What is your favorite workout and why?

Lisa Cross: That’s an easy question. Legs! I absolutely love training legs. It’s probably because there my strongest body part and for the fact that I can show up most of the large men in the gym with the heavy weights I lift.

Do you train harder for competition preparation versus training in the offseason?

Lisa Cross: I wouldn’t say that I train harder, but I try to maintain the same level of intensity when I transition into competition preparation. With the calorie deficit associated with competition preparation and the increased cardio I would really struggle to train harder. Rather, I just change my focus from lifting heavy weights with low repetitions to lifting lighter weights for higher repetitions. When I approach a competition I’m not trying to gain muscle, I’m trying to shape and fill the muscle I have built during the offseason.

Did you want to compete from the day you started or did you gradually come in to it?

Lisa Cross: Although from the day I lifted my first weight I thought ‘this is amazing’, I didn’t necessarily think ‘I want to be a professional bodybuilder’. That ambition developed over time as I became more muscular and people began to say ‘you could compete Lisa’. It was almost a natural progression having been working out for pleasure; unbeknown to me I was actually good enough to try my hand on stage.

When and what was your first competition and how did you do?

Lisa Cross: My first competition was the 2009 NABBA England in which I achieved second place. I think a reasonable effort for a debutant.

How often do you compete now?

Lisa Cross: Having just won the British Championships I will now be competing in March 2011 at the Arnold Classic. I hope that I will be good enough to be able to focus all of my energy on competing only once a year at the Ms Olympia. Until that stage I anticipate that I will compete twice a year for the next couple of years.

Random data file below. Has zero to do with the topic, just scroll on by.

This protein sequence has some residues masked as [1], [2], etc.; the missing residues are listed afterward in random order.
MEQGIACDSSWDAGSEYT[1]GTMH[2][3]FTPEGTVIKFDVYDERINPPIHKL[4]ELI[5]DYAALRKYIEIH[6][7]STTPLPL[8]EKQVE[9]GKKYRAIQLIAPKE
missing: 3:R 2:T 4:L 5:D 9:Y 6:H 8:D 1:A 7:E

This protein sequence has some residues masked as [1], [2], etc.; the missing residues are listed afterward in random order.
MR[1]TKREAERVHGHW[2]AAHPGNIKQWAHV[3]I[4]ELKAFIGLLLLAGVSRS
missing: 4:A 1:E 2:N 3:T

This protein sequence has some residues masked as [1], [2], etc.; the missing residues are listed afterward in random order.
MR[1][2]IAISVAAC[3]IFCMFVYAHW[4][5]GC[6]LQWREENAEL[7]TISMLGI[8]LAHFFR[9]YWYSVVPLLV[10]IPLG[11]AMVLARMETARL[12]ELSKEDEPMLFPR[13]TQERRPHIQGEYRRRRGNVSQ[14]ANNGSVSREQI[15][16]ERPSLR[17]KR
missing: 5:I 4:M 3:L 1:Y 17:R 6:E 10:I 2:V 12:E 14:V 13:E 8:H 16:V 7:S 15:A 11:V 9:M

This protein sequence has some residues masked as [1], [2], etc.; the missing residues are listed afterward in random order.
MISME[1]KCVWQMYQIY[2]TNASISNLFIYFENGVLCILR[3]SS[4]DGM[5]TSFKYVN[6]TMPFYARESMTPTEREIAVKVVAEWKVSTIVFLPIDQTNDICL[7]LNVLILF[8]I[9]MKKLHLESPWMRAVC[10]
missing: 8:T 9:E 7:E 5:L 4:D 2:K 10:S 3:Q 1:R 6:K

Could you list the competitions you have competed in and your placement?

Lisa Cross:

2009 NABBA England (2nd)
2009 NABBA Universe (2nd)
2009 UKBFF Miss Hercules (1st)
2010 UKBFF British Finals (1st)

In your opinion what is your best body part?

Lisa Cross: My best body part is definitely my legs.

Is women’s bodybuilding as respected as men’s bodybuilding or is it criticized more?

Lisa Cross: I think women’s bodybuilding still has a certain stigma attached to it, although I think that is improving with the emergence of new athletes. In terms of respect for the dedication and commitment needed, I don’t think that is any less than for male bodybuilders, but in terms of equality in prize money and reputation, women’s bodybuilding still has ground to make up.

Where do you see yourself in 10 years?

Lisa Cross: In ten years time I will be forty two and will have most probably retired from the sport. I would like to imagine myself having retired as a former multiple Ms Olympia winner. I can see myself still taking an active role in the sport maybe as a coach to up and coming athletes and will certainly remain as frequent presence on the show circuit.

Lisa's Websites:

- LisaCross.com
- Follow Her On Twitter